On 14 October 2021, the World Health Organization (WHO) released its annual global report on tuberculosis (TB), which shows that TB deaths have risen for the first time in more than a decade due to the COVID-19 pandemic. According to the report, more people died from TB in 2020, with far fewer people being diagnosed and treated or provided with preventive treatment compared with 2019, and overall spending on essential services falling. The report features data on disease trends and the response to the epidemic from 197 countries and areas, including 182 of the 194 World Health Organization (WHO) member states.
The increase in the number of deaths occurred mainly in the 30 countries with the highest burden of TB. WHO modelling projections suggest the number of people developing TB and dying from the disease could be much higher in 2021 and 2022.
Challenges with providing and accessing essential TB services have meant that many people with TB were not diagnosed in 2020. The number of people newly diagnosed and those reported to national governments fell from 7.1 million in 2019 to 5.8 million in 2020.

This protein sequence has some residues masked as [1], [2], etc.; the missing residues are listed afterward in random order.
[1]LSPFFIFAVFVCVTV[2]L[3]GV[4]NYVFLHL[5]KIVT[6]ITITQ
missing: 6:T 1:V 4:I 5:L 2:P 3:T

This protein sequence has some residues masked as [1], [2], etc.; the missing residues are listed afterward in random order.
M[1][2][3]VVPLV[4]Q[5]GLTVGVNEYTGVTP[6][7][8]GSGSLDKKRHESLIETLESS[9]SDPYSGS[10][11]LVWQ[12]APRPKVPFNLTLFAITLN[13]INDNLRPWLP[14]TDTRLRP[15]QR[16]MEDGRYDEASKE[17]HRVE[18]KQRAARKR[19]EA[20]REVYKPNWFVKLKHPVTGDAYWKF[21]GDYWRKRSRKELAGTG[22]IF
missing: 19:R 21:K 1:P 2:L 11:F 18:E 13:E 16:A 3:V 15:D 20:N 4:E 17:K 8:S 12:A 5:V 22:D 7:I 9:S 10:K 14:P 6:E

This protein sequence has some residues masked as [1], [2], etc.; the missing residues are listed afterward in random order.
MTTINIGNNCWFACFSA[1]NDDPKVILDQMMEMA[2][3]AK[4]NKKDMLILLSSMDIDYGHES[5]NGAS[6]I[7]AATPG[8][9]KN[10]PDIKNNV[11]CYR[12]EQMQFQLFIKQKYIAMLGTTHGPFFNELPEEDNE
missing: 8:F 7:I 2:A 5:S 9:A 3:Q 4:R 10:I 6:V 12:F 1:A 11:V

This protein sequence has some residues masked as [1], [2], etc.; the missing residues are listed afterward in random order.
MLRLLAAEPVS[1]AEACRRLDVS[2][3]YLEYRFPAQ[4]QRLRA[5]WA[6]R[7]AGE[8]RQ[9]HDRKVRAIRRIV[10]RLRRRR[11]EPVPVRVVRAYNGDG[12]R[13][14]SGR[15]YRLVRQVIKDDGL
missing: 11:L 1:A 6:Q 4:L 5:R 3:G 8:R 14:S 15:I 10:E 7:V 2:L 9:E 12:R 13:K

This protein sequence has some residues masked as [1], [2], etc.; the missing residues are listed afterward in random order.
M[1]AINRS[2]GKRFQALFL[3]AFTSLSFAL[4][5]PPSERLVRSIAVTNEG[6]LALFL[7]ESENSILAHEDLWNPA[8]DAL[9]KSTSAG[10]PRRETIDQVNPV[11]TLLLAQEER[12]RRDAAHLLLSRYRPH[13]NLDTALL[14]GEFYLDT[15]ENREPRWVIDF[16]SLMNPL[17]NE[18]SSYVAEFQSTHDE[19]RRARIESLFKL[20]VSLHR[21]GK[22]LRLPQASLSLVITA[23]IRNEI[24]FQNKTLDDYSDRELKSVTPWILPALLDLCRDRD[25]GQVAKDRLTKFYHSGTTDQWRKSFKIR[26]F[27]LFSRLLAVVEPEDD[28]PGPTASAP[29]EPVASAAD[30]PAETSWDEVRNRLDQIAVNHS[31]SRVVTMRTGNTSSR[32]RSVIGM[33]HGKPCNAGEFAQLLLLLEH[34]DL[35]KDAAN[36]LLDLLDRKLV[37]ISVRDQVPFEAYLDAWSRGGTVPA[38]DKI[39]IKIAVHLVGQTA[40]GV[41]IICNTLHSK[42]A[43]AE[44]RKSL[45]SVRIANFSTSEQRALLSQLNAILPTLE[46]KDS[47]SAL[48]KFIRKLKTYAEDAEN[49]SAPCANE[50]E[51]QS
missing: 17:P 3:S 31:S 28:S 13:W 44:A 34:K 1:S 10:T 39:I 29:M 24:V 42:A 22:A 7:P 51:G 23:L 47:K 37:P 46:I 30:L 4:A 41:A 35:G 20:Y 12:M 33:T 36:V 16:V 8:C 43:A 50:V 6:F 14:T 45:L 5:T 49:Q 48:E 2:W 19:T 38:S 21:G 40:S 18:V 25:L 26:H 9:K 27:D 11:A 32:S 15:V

The WHO estimate that some 4.1 million people currently suffer from TB but have not been diagnosed with the disease or have not officially reported to national authorities. This figure is up from 2.9 million people in 2019.
The report calls on countries to put in place urgent measures to restore access to essential TB services, and also calls for a doubling of investments in TB research and innovation as well as concerted action across the health sector and others to address the social, environmental and economic determinants of TB and its consequences.
Source: WHO, 14 October 2021